England batsman Jonathan Trott has said if he hadn't given up alcohol, "I don't think I'd be sitting here on Thursday," adding there were times when drinks made him "go nuts".
The 30-year-old South Africa born run-machine has become a mainstay of the England side since making a century on Test debut against Australia at The Oval in 2009 and, heading into the upcoming four-match series at home to India, boasts a stellar average of over 60.
Yet the Warwickshire right-hander, renowned for his methodical marking of the crease, believes that his international career may never have taken off if he hadn't banished the booze.
"I used to go nuts and it affected the image people had of me," Trott, not regarded as one of the more extrovert members of the England squad, told the August edition of the Cricketer magazine.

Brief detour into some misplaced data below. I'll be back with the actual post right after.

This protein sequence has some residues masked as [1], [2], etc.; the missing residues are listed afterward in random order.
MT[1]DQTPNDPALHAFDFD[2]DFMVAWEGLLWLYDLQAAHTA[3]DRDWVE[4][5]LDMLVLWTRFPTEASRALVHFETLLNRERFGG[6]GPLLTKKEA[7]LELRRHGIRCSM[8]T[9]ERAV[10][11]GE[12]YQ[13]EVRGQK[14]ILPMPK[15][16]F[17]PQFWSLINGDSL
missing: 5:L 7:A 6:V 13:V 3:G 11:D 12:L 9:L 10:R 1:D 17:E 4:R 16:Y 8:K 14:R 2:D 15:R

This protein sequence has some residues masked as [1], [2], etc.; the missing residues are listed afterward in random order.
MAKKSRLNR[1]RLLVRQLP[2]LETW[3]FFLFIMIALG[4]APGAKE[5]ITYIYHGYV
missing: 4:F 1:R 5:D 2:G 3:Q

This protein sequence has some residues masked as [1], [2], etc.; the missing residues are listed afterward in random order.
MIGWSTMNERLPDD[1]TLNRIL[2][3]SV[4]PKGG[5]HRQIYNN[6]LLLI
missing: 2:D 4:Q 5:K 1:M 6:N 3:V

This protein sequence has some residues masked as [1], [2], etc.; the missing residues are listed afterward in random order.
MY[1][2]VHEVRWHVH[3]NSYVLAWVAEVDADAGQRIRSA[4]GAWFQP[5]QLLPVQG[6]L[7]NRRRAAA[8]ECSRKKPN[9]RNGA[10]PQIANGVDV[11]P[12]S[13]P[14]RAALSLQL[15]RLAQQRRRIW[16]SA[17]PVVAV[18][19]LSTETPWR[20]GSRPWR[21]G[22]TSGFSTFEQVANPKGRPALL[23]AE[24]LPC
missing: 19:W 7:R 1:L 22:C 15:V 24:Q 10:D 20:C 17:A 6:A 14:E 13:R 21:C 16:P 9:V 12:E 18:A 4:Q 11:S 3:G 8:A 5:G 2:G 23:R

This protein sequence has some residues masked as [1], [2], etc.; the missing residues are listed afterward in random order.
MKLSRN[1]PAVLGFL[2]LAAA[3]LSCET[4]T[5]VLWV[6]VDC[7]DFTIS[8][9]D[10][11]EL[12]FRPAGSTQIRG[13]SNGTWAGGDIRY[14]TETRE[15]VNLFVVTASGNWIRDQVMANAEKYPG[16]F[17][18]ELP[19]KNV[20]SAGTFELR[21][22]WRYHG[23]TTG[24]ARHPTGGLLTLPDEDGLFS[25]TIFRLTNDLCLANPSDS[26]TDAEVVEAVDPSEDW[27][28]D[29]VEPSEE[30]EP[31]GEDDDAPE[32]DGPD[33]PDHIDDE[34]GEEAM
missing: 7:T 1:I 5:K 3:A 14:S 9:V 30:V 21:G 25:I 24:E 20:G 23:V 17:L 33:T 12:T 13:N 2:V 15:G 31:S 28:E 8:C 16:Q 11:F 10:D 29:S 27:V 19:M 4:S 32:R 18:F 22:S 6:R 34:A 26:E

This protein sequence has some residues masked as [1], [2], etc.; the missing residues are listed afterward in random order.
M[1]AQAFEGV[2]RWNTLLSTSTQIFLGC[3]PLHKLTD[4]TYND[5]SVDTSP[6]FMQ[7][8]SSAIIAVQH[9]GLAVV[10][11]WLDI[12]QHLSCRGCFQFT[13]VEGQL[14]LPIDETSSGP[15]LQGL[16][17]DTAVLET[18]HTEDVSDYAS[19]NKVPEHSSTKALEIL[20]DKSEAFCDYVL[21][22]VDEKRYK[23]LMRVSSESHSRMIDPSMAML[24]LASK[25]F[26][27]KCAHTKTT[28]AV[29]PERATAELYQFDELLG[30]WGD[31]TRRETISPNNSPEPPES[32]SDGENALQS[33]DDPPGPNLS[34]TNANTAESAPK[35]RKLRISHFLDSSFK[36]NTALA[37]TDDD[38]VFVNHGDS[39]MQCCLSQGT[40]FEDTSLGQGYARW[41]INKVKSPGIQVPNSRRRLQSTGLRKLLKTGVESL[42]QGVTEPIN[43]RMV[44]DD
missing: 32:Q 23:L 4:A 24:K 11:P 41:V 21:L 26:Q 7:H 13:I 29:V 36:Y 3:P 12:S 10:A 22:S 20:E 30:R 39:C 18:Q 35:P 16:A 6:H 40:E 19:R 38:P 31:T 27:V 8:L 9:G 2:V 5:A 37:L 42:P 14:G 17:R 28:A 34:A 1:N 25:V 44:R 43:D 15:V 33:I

"It used to cloud my judgement, not just that night, but for days afterwards," he added.
"I still have the occasional beer or glass of wine but, when it comes to nights out, you probably won't find me around them."
There has long been a drinking culture associated with cricket and Trott said: "It can be quite tough but the guys in the team understand.
"In the past I'd have been at the front of the queue (for a drink). But I honestly don't think I'd be sitting here today if I did still drink."
Trott, now fourth in the ICC Test batting rankings, added: "My ambition was always to play international cricket, to test myself against the best.
"I want to be the best I can be, to constantly improve. (England coach) Andy (Flower) wouldn't let me rest on my laurels anyway."
And it is that desire, not economic considerations, that motivates Trott.
"If I still flew economy, had to carry my bags and didn't get paid as much, I'd still want to do it."
Although Trott's one-day international strike rate is 78.40 per 100 balls in 30 matches, he has still been criticised for slow scoring in the shorter format.
"It's something I'm working on with Andy and (England batting coach) Graham (Gooch). It's about weighing up the best option. Sometimes I err on the side of caution too much."